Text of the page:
Journal of Clinical Immunology

, Volume 25, Issue 2, pp 162–173

Akhil Kakroo

  • Wen-I Lee
  • Ming-Ling Kuo
  • Jing-Long Huang
  • Syh-Jae Lin
  • Cheng-Jang Wu
Article

DOI: 10.1007/s10875-005-2822-2

Cite this article as:
Lee, W., Kuo, M., Huang, J. et al. J Clin Immunol (2005) 25: 162. doi:10.1007/s10875-005-2822-2

Abstract

Recent advances in immunologic techniques have lead to increased recognition of primary immunodeficiencies. A review of patients with suspected immunodeficiencies in a Taiwan tertiary hospital from January 1985 to October 2004 and molecular/genetic analyses done on some patients were investigated. Of the 403 patients selected based on the International Classification of Disease, Ninth Revision, 37 patients with PID (8 females and 29 males) were identified: 17 (46%) with antibody production deficiencies, nine (24%) with defective phagocyte function, four (11%) with combined B and T cell immunodeficiencies, seven (19%) with T cell deficiencies, but none with primary complement deficiencies. Those with secondary immunodeficiencies were excluded from the study. Recurrent sinopulmonary infections (62%) were the most common clinical manifestation, followed by sepsis (57%), severe skin infection (40%), splenomagaly/hepatomegaly (27%), central nervous system dysfunction (22%), chronic diarrhea (22%), and failure to thrive (19%). Seven (19%) patients died, five of infections, one of disseminated intravascular coagulopathy and one of hepatocellular carcinoma. Six novel mutations were found from 11 agreed patients. This is the first report on primary immunodeficiencies in Taiwan covering a 20-year period.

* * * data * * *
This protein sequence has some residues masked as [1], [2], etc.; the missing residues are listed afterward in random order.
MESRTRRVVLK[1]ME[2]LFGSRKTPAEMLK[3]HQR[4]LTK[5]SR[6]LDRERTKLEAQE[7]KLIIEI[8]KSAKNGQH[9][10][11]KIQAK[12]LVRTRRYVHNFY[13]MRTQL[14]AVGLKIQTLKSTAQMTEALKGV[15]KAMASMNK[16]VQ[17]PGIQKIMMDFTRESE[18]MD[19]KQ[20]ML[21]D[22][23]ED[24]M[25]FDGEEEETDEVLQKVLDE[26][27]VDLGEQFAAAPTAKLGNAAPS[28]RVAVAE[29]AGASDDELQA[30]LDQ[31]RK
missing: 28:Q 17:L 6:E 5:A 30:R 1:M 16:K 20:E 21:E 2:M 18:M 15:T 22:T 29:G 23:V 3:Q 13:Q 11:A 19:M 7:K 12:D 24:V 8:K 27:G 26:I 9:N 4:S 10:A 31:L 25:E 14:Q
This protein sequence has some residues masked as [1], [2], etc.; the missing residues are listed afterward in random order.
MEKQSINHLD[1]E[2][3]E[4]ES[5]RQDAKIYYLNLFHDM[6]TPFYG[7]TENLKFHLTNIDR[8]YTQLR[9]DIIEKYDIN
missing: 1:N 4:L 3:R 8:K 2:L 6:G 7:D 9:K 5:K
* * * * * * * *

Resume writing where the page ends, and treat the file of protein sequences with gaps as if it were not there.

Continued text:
Primary immunodeficiencyagammaglobulinemiarecurrent sinopulmonary infectionsunrelated umbilical cord stem cell transplantationTaiwan

Copyright information

© Springer Science + Business Media, Inc. 2005

Authors and Affiliations

  • Wen-I Lee
    • 1
    • 2
    • 4
  • Ming-Ling Kuo
    • 3
    • 4
  • Jing-Long Huang
    • 2
  • Syh-Jae Lin
    • 2
  • Cheng-Jang Wu
    • 2
  1. 1.Graduate Institute of Clinical Medical SciencesChang Gung University, Chang Gung Children’s HospitalTaiwan
  2. 2.Department of Pediatric Allergy, Immunology and RheumatologyChang Gung University, Chang Gung Children’s HospitalTaiwan
  3. 3.Department of Microbiology and ImmunologyGraduate Institute of Basic Medical Sciences, Chang Gung University, Chang Gung Children’s HospitalTaiwan
  4. 4.Department of Pediatric Allergy, Immunology, and RheumatologyChang Gung University and Chang Gung Children’s HospitalKwei-ShanTaiwan